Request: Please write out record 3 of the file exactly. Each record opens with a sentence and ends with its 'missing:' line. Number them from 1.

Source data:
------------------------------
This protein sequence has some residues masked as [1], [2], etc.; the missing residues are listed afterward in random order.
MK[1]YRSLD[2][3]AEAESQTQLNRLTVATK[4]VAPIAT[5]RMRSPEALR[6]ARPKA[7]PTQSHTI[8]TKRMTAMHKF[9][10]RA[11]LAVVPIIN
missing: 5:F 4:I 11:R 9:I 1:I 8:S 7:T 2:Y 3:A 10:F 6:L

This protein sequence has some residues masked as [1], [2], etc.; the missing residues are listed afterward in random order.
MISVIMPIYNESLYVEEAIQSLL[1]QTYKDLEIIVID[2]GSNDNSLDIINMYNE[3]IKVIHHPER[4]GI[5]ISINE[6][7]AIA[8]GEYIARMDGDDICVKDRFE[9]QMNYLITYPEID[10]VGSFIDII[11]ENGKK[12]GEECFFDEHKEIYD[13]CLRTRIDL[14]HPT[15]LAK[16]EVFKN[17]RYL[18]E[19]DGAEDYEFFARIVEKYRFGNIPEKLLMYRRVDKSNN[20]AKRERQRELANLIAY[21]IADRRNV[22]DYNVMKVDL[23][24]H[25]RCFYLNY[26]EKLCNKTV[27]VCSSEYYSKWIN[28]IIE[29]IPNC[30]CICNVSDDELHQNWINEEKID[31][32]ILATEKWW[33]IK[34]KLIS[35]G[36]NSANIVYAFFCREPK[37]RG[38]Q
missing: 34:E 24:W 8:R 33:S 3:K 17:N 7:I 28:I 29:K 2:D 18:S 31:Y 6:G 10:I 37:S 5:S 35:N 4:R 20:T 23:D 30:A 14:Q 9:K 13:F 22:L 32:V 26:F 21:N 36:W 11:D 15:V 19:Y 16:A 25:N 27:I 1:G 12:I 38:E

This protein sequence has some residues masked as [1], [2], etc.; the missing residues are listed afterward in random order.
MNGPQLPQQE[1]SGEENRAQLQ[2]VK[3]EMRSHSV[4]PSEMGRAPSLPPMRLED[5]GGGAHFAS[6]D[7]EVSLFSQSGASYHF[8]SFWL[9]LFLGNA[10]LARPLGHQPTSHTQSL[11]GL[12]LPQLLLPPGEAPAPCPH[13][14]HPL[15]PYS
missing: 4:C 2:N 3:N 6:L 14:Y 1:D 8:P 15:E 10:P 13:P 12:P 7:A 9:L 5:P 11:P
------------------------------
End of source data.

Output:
This protein sequence has some residues masked as [1], [2], etc.; the missing residues are listed afterward in random order.
MNGPQLPQQE[1]SGEENRAQLQ[2]VK[3]EMRSHSV[4]PSEMGRAPSLPPMRLED[5]GGGAHFAS[6]D[7]EVSLFSQSGASYHF[8]SFWL[9]LFLGNA[10]LARPLGHQPTSHTQSL[11]GL[12]LPQLLLPPGEAPAPCPH[13][14]HPL[15]PYS
missing: 4:C 2:N 3:N 6:L 14:Y 1:D 8:P 15:E 10:P 13:P 12:P 7:A 9:L 5:P 11:P